For the past five years, Flickr Pro Angelina Todorovic has been living in the Serbian countryside, far from the bustle and hustle of the city. Born in Belgrade, Serbia, in 1956, she started her career traveling the world as a stewardess. Years later, after becoming a successful businesswoman, she bid goodbye to city life and moved to a house on the banks of the Danube River. That’s when photography became a passion. “I wanted to finally dedicate time to myself, nature, cooking, and art.”
For Angelina, nature became a refuge, the perfect place to grow a garden and brush up on some old passions like painting. Her love for photography came next, and she approached it like a canvas. “I always prioritize the feeling that a painting or photo gives to the viewer over technical perfection. So many times we pass by a technically perfect photo because it is cold and sterile. I want to create photos that tell a story, that have warmth and glow with the love and energy that was put into their making.”
At her countryside house, she began self-directing her own recipe and lifestyle shots, mastering the art of still-life and macro photography, toiling in creative isolation. After all these years of semi-retirement, Angelina is sharing what she’s learned about taking photos at home.
Stop caring about expensive gear.
Photography skills are more important than gear. Practice with whatever gear you have, find interesting subjects, and develop an eye for composition and color. “Generally, my photo gear is on the cheap side. I love old vintage lenses like Helios, Takumar, and Pentax. All three are around 50mm, and I call them ‘lenses with a soul.’” Todorovic says. “I also like crop sensors better than full-frame, but luckily I use both a Canon 60D and 6D. With the slightly more expensive equipment, I usually only photograph birds.”
Make the most of window light.
Find a big window and let the daylight in. “Lighting is the most important aspect of my photos,” says Todorovic. “Mostly it’s window light, used as a sidelight or backlight with a white reflector on the other side. With a very shallow depth of field and striving to find the perfect focus spot, I try to get that dreamy and mysterious mood so that the viewer can finish the story of the photo with their own imagination.”
Use your imagination.
Speaking of imagination, Todorovic recommends visualizing your ideal image in your head and not settling until you get what you want. “Sometimes it can take days to find the perfect light, point of view, composition, or even the right camera settings. But it always pays off.” Your time indoors these days can give you ample opportunity to find just the right light and subject for your next masterpiece.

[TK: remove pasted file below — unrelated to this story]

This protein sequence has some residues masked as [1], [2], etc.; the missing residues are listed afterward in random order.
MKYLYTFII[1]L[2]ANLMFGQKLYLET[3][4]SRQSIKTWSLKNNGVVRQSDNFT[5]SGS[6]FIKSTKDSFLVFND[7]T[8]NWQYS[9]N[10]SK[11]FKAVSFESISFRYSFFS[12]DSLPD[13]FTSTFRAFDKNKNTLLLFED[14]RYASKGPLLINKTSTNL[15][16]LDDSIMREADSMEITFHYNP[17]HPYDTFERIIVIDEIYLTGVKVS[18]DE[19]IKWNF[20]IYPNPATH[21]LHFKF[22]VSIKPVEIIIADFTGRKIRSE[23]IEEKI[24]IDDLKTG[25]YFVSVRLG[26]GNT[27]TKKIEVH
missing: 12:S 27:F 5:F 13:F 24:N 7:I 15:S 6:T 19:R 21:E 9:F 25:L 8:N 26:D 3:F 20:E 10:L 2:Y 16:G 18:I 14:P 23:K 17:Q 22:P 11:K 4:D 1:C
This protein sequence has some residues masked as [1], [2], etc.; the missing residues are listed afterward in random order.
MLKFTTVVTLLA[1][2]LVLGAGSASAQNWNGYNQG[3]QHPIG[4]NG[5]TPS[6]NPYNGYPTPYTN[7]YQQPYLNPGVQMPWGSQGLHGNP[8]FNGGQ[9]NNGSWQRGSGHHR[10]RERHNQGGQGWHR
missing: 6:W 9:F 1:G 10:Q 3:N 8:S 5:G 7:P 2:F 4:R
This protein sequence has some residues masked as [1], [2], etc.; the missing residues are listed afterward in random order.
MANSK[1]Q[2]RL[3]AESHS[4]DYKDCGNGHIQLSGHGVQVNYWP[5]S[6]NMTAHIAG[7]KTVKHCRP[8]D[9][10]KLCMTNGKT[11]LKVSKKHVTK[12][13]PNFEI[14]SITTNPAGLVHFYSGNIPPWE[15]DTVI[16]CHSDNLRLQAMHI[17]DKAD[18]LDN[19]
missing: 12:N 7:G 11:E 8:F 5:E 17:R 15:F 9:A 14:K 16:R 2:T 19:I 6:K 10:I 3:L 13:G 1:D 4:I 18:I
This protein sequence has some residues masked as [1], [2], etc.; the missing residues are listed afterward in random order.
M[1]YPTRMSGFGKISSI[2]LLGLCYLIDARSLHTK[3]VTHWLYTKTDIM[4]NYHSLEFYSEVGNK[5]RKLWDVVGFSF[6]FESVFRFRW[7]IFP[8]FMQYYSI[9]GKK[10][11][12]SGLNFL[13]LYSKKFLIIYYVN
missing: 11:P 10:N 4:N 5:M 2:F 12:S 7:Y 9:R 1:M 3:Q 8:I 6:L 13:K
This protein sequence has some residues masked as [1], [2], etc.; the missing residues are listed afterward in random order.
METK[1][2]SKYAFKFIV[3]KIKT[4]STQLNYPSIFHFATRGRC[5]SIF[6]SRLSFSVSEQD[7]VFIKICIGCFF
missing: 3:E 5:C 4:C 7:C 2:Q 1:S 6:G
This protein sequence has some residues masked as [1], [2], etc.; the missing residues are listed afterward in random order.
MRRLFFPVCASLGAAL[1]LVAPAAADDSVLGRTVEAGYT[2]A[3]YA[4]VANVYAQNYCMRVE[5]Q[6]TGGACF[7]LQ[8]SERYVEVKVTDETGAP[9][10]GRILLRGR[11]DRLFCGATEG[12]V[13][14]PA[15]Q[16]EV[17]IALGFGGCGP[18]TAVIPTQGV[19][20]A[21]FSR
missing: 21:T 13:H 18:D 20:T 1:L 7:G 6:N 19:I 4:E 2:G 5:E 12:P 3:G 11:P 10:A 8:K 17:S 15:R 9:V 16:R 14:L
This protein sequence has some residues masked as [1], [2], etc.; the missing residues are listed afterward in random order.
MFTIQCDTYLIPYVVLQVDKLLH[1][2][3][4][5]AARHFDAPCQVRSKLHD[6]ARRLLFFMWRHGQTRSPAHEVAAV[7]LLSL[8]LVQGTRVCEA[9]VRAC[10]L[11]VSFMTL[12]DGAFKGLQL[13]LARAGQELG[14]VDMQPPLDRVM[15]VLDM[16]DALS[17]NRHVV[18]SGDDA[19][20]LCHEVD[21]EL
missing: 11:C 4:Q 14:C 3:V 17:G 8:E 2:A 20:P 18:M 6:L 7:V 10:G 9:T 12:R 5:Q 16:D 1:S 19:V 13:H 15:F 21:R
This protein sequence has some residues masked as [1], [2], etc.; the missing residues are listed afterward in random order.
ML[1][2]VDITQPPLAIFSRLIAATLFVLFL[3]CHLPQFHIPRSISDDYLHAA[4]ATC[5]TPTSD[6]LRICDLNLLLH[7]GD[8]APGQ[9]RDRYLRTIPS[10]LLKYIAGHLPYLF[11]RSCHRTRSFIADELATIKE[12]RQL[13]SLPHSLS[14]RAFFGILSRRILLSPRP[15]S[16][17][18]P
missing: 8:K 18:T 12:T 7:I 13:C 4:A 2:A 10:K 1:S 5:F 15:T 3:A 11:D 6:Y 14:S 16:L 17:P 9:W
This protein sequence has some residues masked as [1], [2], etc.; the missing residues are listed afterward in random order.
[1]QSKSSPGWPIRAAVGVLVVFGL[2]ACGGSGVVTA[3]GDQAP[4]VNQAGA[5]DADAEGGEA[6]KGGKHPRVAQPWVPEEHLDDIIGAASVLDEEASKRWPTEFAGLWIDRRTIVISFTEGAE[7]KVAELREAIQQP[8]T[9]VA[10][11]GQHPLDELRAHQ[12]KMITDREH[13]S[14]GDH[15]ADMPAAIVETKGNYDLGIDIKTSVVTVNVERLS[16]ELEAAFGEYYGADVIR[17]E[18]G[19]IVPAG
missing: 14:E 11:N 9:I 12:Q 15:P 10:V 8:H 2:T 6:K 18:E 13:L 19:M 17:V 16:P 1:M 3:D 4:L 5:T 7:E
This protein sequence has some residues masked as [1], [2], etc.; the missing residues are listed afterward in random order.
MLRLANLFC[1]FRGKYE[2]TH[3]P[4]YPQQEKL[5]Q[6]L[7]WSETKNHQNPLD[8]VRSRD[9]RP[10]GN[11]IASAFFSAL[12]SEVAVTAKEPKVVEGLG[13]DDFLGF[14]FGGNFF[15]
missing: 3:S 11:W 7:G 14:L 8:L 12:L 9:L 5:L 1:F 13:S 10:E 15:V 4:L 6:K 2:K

Don’t rely on post processing to create quality images.
Get rid of the “I’ll fix it in photoshop” mentality! Todorovic says she doesn’t rely on photoshop to add effects or textures to her photos, and uses Lightroom only for minor adjustments. She thinks some of these effects are better achieved by carefully selecting what stays in the frame. “My photos are often described as nostalgic, and that is achieved with a very detailed and hard selection of the things that appear in the frame. But you have to be very careful with that as the line between nostalgia and kitsch is very thin. In that case, I try to tone it down with color grading.” For your own indoor photos, try shooting the same subject in various conditions to see how you can achieve the desired effects you might otherwise use photoshop for.
Even the most ordinary item can be a masterpiece if it’s photographed right.
“My message for everyone who wants to try their hand at still-life photography is to stay home and use this time of isolation to join groups where they can find daily ideas on things to photograph in their apartment or balcony. Never forget that ordinary things photographed in the right way can be a masterpiece.” Todorovic recommends starting out with groups like Flickr Friday, Smile on Saturday, Looking close… on Friday! and her favorite, Macro Mondays. “The place where I learned so much about macro photography. My god, it’s so hard to create and tell a story in only three inches.”
Feeling inspired to try out a photo project? Be sure to check out Angelina’s Flickr photostream and let her know how you feel about her work.